By Alan Scherstuhl
By Charles Taylor
By Melissa Anderson
By Inkoo Kang
By Amy Nicholson
By Sam Weisberg
By Stephanie Zacharek
By Chuck Wilson
"I just want to be a hole," says the pensive masochist in Catherine Breillat's Romance. The heroine of Story of O, godmother to cerebral submissives, encodes that wish in her orifice-shaped moniker. Whipped, chained, pierced, branded, a three-course buffet spread for her boyfriend and his associates, the self-nullifying O consents to epic mortification as proof of her unconditional ardor. Prosecuted, banned, burned (by prudes and feminists alike), and never out of print since its scandalous appearance in 1954, Story of O, credited to the fictitious "Pauline Réage," can be read as secular transfiguration of religious devotion, deadpan parody of s/m erotica, oras the author's amour, Parisian literary giant Jean Paulhan concluded"the most fiercely intense love letter a man could ever receive."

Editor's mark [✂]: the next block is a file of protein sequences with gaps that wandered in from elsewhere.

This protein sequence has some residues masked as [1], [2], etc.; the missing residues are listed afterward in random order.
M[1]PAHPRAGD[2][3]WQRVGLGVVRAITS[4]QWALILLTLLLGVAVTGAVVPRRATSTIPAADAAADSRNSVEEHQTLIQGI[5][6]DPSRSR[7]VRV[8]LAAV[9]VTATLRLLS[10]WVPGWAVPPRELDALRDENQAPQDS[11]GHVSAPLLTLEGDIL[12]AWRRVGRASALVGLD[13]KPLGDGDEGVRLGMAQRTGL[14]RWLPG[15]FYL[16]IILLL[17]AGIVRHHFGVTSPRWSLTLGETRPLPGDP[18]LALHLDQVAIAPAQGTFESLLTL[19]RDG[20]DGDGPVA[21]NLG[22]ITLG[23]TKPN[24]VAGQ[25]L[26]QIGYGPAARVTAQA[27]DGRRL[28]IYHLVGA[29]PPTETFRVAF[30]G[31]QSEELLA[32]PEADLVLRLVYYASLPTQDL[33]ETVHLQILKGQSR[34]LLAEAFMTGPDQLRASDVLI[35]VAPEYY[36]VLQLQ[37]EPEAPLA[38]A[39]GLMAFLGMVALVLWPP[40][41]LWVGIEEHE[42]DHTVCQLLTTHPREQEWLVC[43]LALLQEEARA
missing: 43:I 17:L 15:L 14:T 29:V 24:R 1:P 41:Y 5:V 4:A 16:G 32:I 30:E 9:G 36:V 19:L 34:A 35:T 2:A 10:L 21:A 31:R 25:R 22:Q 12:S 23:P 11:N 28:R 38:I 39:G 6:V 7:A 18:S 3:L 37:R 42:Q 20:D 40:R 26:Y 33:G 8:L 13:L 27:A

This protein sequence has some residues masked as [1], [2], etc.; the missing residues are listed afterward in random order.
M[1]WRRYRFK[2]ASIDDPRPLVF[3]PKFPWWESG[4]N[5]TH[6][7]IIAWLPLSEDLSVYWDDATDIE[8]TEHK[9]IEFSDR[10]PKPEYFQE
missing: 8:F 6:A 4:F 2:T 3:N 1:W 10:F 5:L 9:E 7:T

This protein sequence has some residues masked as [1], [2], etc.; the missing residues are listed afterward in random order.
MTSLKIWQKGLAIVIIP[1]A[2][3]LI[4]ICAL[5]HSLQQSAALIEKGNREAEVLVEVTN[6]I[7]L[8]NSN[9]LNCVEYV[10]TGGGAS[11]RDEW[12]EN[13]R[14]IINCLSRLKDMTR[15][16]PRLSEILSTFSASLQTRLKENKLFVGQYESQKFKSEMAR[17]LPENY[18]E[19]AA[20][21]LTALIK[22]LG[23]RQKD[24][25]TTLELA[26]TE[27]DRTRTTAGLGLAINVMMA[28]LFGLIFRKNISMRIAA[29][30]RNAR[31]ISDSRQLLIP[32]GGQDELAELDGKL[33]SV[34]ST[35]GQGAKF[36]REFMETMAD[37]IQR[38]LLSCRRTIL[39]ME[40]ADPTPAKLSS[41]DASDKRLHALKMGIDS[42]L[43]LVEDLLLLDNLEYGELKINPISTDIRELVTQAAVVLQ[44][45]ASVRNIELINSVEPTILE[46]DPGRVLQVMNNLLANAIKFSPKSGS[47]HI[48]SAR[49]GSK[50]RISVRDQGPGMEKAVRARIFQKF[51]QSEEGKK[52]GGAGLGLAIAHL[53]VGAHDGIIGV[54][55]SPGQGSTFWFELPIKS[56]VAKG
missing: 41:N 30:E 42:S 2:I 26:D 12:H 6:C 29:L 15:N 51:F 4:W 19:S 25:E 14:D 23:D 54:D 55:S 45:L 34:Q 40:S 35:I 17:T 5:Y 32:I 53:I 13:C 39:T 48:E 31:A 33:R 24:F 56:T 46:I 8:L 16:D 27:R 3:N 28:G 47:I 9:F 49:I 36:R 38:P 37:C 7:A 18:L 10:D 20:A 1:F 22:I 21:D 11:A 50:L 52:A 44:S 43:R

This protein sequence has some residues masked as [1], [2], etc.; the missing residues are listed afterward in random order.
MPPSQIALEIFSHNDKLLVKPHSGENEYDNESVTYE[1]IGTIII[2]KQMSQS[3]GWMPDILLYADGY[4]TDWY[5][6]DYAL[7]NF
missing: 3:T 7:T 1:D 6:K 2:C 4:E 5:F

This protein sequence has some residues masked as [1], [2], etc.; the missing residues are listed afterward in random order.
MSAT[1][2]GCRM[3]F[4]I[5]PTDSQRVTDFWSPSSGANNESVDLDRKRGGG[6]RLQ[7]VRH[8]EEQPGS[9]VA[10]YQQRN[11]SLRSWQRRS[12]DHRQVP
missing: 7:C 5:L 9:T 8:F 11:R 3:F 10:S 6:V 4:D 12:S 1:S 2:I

He received it from Dominique Aury, his mistress and colleague at the peerless Gallimard publishing house and the Nouvelle Revue Françaisethe sole woman in a rarefied circle that included Albert Camus and Raymond Queneau. She was 47 and afraid of losing Paulhan; he was a quarter-century her senior, married to another woman, a philanderer, and a big fan of the Marquis de Sade. Aury wrote Story of O at nightin pencil, no revisions, no copiesunder her parents' roof, where she still lived; Paulhan delighted in his Pauline, and it only helped matters that local authorities proclaimed the work "violently and constantly immoral."
Pola Rapaport's slender documentary-cum-reconstruction Writer of O disappoints in its workmanlike approach to such fragrant material. Catherine Mouchet's scowling, sour-bluestocking performance as the O-era Aurymouth twisted in resentment, tremulous voice on the verge of a sobdoes a disservice to the expansive, articulate woman we see in the film's engrossing interview clips, while the re-enactments of scenes from the book are tame even by Skinemax standards. Elaborating John de St. Jorre's 1994 New Yorker piece that unveiled Aury as O's author, the writer-director adds banal first-person testimony (reading Story of O "felt like being burned in a fire") and unfortunate expressionist illustration, as when she drops in some stock footage of, um, a train entering a tunnel.
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